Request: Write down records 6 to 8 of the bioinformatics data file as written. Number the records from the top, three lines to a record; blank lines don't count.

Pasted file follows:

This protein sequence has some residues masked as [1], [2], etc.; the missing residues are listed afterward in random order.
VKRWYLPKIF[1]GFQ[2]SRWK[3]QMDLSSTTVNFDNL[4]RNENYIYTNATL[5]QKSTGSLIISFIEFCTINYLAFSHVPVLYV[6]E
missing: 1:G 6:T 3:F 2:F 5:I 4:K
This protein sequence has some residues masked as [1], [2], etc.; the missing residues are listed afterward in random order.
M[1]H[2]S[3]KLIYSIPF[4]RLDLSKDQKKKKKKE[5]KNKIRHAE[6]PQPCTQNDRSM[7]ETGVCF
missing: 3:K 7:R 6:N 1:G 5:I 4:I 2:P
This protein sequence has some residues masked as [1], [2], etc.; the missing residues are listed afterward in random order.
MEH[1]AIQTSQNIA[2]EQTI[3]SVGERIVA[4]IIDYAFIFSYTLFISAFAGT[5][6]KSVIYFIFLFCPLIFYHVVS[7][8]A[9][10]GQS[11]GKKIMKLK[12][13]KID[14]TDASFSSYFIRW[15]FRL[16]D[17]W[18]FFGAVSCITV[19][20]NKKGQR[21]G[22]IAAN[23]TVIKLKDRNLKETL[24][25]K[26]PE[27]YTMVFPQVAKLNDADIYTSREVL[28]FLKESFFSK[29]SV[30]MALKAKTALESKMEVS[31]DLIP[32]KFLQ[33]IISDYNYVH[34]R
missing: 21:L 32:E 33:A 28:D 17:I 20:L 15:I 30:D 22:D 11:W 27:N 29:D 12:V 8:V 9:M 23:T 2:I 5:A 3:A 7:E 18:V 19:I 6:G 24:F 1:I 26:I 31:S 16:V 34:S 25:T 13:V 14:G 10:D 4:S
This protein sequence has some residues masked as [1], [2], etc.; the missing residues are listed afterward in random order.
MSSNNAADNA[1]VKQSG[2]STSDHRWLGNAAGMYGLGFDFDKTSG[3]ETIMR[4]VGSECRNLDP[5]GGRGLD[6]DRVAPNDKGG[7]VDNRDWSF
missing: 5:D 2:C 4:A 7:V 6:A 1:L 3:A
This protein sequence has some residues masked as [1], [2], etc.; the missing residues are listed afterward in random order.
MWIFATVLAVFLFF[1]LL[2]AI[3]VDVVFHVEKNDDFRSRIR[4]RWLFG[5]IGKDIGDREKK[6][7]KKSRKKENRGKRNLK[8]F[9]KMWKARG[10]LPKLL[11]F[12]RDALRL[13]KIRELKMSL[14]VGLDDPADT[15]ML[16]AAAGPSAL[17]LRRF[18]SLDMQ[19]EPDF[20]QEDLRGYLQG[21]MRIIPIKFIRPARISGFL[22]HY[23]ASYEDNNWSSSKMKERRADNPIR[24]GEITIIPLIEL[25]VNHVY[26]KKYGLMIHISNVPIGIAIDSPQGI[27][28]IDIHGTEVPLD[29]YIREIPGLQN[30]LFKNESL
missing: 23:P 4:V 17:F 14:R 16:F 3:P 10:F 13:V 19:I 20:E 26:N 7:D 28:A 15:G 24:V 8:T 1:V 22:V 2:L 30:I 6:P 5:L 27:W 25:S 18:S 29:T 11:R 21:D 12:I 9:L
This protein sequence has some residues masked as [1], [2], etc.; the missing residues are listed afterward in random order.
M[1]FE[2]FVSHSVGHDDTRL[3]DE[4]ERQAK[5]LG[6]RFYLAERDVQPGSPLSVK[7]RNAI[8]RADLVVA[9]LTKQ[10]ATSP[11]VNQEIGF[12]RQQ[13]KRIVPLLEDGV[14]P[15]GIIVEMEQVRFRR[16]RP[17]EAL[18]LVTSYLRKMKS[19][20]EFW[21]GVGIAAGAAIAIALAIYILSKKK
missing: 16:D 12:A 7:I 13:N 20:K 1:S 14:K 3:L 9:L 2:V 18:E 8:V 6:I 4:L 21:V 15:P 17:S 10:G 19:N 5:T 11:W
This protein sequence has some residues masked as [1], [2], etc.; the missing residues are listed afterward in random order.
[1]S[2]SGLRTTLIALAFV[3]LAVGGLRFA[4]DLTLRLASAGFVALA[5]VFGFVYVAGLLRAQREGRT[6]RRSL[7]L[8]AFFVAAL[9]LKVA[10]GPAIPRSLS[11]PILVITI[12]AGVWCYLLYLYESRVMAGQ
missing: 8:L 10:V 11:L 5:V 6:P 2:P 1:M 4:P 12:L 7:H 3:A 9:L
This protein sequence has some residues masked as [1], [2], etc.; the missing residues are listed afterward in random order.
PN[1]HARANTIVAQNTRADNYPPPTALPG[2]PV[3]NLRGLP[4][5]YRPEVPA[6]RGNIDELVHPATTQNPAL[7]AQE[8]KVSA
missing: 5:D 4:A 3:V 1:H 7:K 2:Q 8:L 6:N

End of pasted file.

This protein sequence has some residues masked as [1], [2], etc.; the missing residues are listed afterward in random order.
M[1]FE[2]FVSHSVGHDDTRL[3]DE[4]ERQAK[5]LG[6]RFYLAERDVQPGSPLSVK[7]RNAI[8]RADLVVA[9]LTKQ[10]ATSP[11]VNQEIGF[12]RQQ[13]KRIVPLLEDGV[14]P[15]GIIVEMEQVRFRR[16]RP[17]EAL[18]LVTSYLRKMKS[19][20]EFW[21]GVGIAAGAAIAIALAIYILSKKK
missing: 16:D 12:A 7:I 13:N 20:K 1:S 14:K 3:L 9:L 2:V 18:E 8:V 6:I 4:L 21:V 15:P 17:S 10:G 19:N 5:T 11:W
This protein sequence has some residues masked as [1], [2], etc.; the missing residues are listed afterward in random order.
[1]S[2]SGLRTTLIALAFV[3]LAVGGLRFA[4]DLTLRLASAGFVALA[5]VFGFVYVAGLLRAQREGRT[6]RRSL[7]L[8]AFFVAAL[9]LKVA[10]GPAIPRSLS[11]PILVITI[12]AGVWCYLLYLYESRVMAGQ
missing: 8:L 10:V 11:L 5:V 6:P 2:P 1:M 4:P 12:L 7:H 3:A 9:L
This protein sequence has some residues masked as [1], [2], etc.; the missing residues are listed afterward in random order.
PN[1]HARANTIVAQNTRADNYPPPTALPG[2]PV[3]NLRGLP[4][5]YRPEVPA[6]RGNIDELVHPATTQNPAL[7]AQE[8]KVSA
missing: 5:D 4:A 3:V 1:H 7:K 2:Q 8:L 6:N